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Action Mesothelioma Day: Remembering those who've lost their lives to the disease and why landmarks will be lighting up blue

Today is Action Mesothelioma Day - for many people mesothelioma will simply be a difficult to pronounce word, however, for those individuals whose lives’ have been devastated by this hideous disease mesothelioma is not just a word but a sentence.

What is mesothelioma

Mesothelioma is a disease caused almost exclusively as a consequence of some unprotected exposure to asbestos. It's estimated that in the UK there are 2,700 new cases of mesothelioma each year, the highest incidence rate in the world. 

Evidence suggests that in the UK 94 per cent of cases are as a consequence of occupational exposure which, in most cases, was entirely preventable. Manifestation of the disease often occurs decades after the instance of exposure.

Although banned asbestos is still a problem

Dawn McKinley, chair of the UK Mesothelioma Alliance, said: “Because the use and import of asbestos was banned in the UK in 1999, many people assume it’s no longer a problem, but they couldn’t be more wrong. If you’re in a school, hospital or other building built before 1999 then there’s a good chance your less than 10 metres away from asbestos”.

Day of raising awareness and support

Action Mesothelioma Day aims to raise awareness of the dangers of asbestos. It's also a day of support for those living and caring for those with the condition and, poignantly, a day of remembrance of those who have succumbed to this dreadful disease.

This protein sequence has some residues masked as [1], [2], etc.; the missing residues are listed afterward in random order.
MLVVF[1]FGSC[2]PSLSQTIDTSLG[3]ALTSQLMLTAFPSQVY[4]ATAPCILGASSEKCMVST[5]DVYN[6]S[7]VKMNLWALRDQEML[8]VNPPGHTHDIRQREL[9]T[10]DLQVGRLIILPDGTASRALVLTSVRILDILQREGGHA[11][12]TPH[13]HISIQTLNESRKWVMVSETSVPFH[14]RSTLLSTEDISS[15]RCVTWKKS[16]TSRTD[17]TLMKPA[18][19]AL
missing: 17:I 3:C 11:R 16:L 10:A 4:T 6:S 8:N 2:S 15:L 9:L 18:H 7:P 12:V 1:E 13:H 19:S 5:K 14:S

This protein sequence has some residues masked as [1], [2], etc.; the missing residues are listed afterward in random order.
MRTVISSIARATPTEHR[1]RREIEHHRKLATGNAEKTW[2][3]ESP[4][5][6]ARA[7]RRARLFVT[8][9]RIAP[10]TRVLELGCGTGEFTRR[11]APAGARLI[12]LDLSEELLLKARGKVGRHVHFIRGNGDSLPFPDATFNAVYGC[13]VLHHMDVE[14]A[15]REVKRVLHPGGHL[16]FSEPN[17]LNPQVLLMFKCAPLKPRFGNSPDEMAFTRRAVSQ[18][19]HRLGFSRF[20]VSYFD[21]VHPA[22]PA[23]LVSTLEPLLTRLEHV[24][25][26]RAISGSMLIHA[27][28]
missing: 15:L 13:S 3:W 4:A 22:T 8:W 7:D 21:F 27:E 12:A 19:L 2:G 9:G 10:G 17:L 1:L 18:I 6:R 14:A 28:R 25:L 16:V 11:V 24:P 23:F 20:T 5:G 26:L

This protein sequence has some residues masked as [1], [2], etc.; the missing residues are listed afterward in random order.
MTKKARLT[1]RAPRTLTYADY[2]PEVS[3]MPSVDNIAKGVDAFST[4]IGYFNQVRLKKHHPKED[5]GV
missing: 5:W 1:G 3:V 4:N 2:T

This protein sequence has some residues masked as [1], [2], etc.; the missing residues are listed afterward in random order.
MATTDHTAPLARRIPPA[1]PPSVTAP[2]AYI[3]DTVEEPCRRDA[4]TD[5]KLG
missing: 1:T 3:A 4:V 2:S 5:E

This year, events will be held across the UK in support of the day and around 100 landmarks and buildings across the country will be lit up blue this evening. The location of those participating can be found on the Action Meso campaign website

There are an incredible range of venues participating in this event these include town halls, university campus buildings, churches and some notable modern and historic landmarks. 

Some of the landmarks connect to our industrial heritage, such as the Grade II listed Lifting Tower from the former Leeds Central Railway, dating back to around 1850. The building used steam power and chains to hoist railway wagons from the higher passenger line down to the Great Northern Goods yard.

Wentworth Woodhouse supporting Action Mesothelioma Day

Another historic building to go blue for the event is Wentworth Woodhouse which is to be found in the small village of Wentworth just outside Rotherham. Built circa 1734, this was the former home of the 1st Marquis of Rockingham boasting the longest and most spectacular façades of any country house in Europe. 

The house had a purpose built boiler house in which a Victorian coal fired heating system produced steam to supply heating for the house. Originally, asbestos was found within the boiler house and associated pipework which has since been removed.

The house is now owned by Wentworth Woodhouse Preservation Trust; CEO of the Trust Sarah McLeod, said: “We are pleased to be supporting Action Mesothelioma Day, by lighting the house blue, to help raise awareness of mesothelioma and the challenges people with asbestos-related illnesses face each day.

Public awareness key to reducing risks connected to asbestos

Although there is no safe level of exposure to asbestos, the fibres being so small that thousands of them would fit onto a pin head, increased public awareness of the dangers posed by such exposure and knowledge of where asbestos can be found is a significant part of reducing this risk.

Find out more about Irwin Mitchell’s expertise in supporting people and their families diagnosed with mesothelioma and other diseases at our dedicated asbestos-related disease section.

"We are pleased to be supporting Action Mesothelioma Day, by lighting the House blue, to help raise awareness of mesothelioma and the challenges people with asbestos-related illnesses face each day."
Wentworth Woodhouse Preservation Trust CEO, Sarah McLeod”